Asian stocks tumbled Tuesday, with Japan's benchmark losing more than 2 percent, as Royal Bank of Scotland's massive loss renewed jitters about the health of global banks amid a protracted economic slump.
Markets throughout the region sank following news Monday that the RBS expects a loss of 28 billion pounds ($41.3 billion) for 2008 — the biggest loss ever reported by a British company.
Sentiment had turned slightly positive recently on optimism that an Obama administration would act aggressively to bolster the faltering American economy.
But European markets fell sharply overnight, with investors also spooked by fears that the British government's plans for a second financial sector bailout in three months could lead to the full nationalization of one or more banks. Worries that other governments will have to step in to save their leading financial institutions added to negative climate.
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Markets were now bracing for a second wave of banking crises, fearing that many ailing banks have grown "too big" for governments to effectively handle, said Francis Lun, general manager at Fulbright Securities in Hong Kong.
"The results by Citigroup, Bank of America and RBS send a wake-up call to the treasury secretaries of the world that nothing really worked," Lun said, referring to already announced measures to prop up lenders. "Now we're almost back to square one."
In Japan, investors reacted to news that Toyota Motor Corp.'s worldwide sales fell 4 percent in 2008 amid the global downturn. After the market closed, Toyota announced that Akio Toyoda, grandson of the company's founder, was taking over as the automaker's new president.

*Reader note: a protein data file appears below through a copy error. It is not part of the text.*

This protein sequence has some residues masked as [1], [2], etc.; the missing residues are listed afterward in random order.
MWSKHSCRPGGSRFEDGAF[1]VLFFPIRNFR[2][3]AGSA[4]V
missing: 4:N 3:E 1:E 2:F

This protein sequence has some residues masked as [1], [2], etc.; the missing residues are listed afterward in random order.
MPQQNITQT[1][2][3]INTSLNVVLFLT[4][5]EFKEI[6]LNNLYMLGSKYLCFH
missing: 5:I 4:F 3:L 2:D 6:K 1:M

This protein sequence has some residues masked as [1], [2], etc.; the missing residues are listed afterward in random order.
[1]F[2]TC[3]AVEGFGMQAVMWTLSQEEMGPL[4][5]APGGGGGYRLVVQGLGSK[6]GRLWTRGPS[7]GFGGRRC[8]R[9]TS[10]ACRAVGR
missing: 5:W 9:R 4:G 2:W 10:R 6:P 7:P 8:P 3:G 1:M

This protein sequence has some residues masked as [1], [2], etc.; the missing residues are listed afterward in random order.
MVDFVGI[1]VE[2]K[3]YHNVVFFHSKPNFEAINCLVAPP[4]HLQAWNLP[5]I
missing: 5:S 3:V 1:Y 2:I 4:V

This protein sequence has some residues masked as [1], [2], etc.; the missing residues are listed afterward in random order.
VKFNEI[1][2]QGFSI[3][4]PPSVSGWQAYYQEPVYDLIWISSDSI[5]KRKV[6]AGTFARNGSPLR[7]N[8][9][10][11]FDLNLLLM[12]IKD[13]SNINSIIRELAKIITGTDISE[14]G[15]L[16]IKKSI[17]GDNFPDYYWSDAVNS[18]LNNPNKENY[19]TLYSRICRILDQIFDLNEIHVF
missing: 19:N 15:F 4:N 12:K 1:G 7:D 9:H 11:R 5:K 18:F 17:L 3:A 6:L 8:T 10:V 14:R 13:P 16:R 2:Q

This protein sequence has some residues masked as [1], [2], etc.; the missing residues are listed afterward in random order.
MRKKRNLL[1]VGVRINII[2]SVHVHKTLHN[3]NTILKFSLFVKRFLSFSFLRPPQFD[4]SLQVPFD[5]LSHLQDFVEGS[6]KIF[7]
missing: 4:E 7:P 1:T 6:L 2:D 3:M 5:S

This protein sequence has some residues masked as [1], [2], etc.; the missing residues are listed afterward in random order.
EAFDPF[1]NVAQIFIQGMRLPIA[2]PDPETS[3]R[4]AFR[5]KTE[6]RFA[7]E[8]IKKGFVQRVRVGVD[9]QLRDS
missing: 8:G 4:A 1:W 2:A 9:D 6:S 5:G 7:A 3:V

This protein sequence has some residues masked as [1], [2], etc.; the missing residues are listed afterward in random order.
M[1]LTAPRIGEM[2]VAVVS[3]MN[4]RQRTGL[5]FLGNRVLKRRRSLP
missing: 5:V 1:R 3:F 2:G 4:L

Japan's Nikkei 225 stock average was down 2.3 percent at 8,067.22, paring losses after dipping under the key 8,000-level during the morning session. Toyota shares bucked the trend, rising 2.3 percent.
Falling commodity prices added to the region-wide pessimism. Hong Kong's Hang Seng index lost 2.6 percent and Australia's S&P/ASX200 fell 3.1 percent. Benchmarks in South Korea, Taiwan, Singapore and mainland China also retreated.
In Tokyo, Mizuho Financial Group Inc. fell 4.9 percent and Sumitomo Mitsui Financial Group Inc. was down 3.8 percent.
HSBC Holdings PLC led declines in Hong Kong banking shares, with the London-based lender falling 6.9 percent in Hong Kong trade. HSBC, hit with a series of analyst downgrades over worries about its capitalization, said Monday it wouldn't need aid from the British government.
Investors also dumped Foxconn International Holdings Ltd. after the world's leading contract mobile phone maker warned full-year profits in 2008 would drop significantly. The company's Hong Kong shares plummeted 8.6 percent.
Natural resource companies were among the hardest-hit after overnight declines in commodity prices. Australia's BHP Billiton Ltd. plunged 5.2 percent, and Nippon Oil Corp., Japan's biggest oil distributor, retreated 3.9 percent.
U.S. markets were closed Monday for the Martin Luther King, Jr. holiday.
Oil prices fell to near $34 a barrel Tuesday in Asia as traders sold the expiring front-month Nymex contract due to a lack of space at a key U.S. storage facility.
In foreign exchange, the dollar stood at 90.28 yen from 90.69 yen late Monday. The euro was trading at $1.3004 from $1.3098.